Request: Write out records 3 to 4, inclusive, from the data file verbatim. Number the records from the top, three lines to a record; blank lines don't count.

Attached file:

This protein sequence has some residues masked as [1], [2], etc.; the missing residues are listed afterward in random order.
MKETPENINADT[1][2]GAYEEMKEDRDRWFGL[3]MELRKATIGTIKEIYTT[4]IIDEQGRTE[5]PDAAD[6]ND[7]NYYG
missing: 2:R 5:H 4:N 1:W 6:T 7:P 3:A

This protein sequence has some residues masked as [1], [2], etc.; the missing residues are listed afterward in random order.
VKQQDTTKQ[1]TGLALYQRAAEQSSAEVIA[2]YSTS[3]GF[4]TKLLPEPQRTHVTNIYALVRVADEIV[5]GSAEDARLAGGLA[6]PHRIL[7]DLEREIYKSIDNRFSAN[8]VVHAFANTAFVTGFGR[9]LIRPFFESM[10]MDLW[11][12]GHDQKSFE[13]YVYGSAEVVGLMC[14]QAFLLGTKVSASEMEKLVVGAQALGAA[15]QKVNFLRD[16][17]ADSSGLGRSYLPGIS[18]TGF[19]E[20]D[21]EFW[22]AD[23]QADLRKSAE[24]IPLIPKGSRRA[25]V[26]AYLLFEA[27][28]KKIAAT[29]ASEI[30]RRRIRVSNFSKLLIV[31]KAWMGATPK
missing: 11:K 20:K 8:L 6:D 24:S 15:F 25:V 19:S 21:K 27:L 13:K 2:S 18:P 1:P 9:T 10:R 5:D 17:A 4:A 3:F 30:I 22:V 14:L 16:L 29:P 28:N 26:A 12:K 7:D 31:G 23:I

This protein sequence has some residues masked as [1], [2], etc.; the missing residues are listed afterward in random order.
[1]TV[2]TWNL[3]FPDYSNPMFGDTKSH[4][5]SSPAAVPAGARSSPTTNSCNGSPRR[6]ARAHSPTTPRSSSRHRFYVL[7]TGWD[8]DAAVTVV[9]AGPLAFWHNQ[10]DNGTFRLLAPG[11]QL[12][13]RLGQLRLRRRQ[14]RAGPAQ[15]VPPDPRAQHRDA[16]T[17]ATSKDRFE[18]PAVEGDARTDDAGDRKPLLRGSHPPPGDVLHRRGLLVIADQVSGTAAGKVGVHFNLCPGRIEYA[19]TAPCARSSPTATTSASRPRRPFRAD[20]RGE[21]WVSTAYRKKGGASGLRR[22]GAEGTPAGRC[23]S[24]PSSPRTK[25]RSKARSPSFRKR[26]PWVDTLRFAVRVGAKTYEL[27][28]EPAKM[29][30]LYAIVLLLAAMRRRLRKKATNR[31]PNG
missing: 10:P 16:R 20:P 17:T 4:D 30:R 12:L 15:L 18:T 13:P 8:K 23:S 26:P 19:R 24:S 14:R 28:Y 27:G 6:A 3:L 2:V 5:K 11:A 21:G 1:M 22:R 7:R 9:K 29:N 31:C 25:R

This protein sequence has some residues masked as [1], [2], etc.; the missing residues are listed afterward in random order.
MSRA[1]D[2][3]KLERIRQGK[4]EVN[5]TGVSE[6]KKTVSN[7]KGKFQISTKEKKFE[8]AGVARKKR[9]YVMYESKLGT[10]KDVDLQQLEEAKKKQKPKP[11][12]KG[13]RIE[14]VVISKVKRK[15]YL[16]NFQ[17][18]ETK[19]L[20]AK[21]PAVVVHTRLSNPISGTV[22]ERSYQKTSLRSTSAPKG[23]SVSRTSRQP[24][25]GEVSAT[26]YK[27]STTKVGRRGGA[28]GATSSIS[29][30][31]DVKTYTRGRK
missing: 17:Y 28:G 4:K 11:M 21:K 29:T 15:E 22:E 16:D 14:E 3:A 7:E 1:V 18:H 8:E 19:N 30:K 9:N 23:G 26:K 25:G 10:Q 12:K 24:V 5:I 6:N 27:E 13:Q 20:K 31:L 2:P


This protein sequence has some residues masked as [1], [2], etc.; the missing residues are listed afterward in random order.
[1]TV[2]TWNL[3]FPDYSNPMFGDTKSH[4][5]SSPAAVPAGARSSPTTNSCNGSPRR[6]ARAHSPTTPRSSSRHRFYVL[7]TGWD[8]DAAVTVV[9]AGPLAFWHNQ[10]DNGTFRLLAPG[11]QL[12][13]RLGQLRLRRRQ[14]RAGPAQ[15]VPPDPRAQHRDA[16]T[17]ATSKDRFE[18]PAVEGDARTDDAGDRKPLLRGSHPPPGDVLHRRGLLVIADQVSGTAAGKVGVHFNLCPGRIEYA[19]TAPCARSSPTATTSASRPRRPFRAD[20]RGE[21]WVSTAYRKKGGASGLRR[22]GAEGTPAGRC[23]S[24]PSSPRTK[25]RSKARSPSFRKR[26]PWVDTLRFAVRVGAKTYEL[27][28]EPAKM[29][30]LYAIVLLLAAMRRRLRKKATNR[31]PNG
missing: 10:P 16:R 20:P 17:T 4:D 30:R 12:L 15:L 18:T 13:P 8:K 23:S 26:P 19:R 24:S 14:R 28:Y 27:G 6:A 3:L 2:V 5:K 11:A 21:G 1:M 22:R 7:R 9:K 29:N 31:C 25:R

This protein sequence has some residues masked as [1], [2], etc.; the missing residues are listed afterward in random order.
MSRA[1]D[2][3]KLERIRQGK[4]EVN[5]TGVSE[6]KKTVSN[7]KGKFQISTKEKKFE[8]AGVARKKR[9]YVMYESKLGT[10]KDVDLQQLEEAKKKQKPKP[11][12]KG[13]RIE[14]VVISKVKRK[15]YL[16]NFQ[17][18]ETK[19]L[20]AK[21]PAVVVHTRLSNPISGTV[22]ERSYQKTSLRSTSAPKG[23]SVSRTSRQP[24][25]GEVSAT[26]YK[27]STTKVGRRGGA[28]GATSSIS[29][30][31]DVKTYTRGRK
missing: 17:Y 28:G 4:K 11:M 21:K 29:T 15:E 22:E 16:D 14:E 3:A 7:E 1:V 18:H 8:E 19:N 30:K 9:N 23:G 26:K 25:G 10:Q 12:K 24:V 5:I 6:N 27:E 13:Q 20:K 31:L 2:P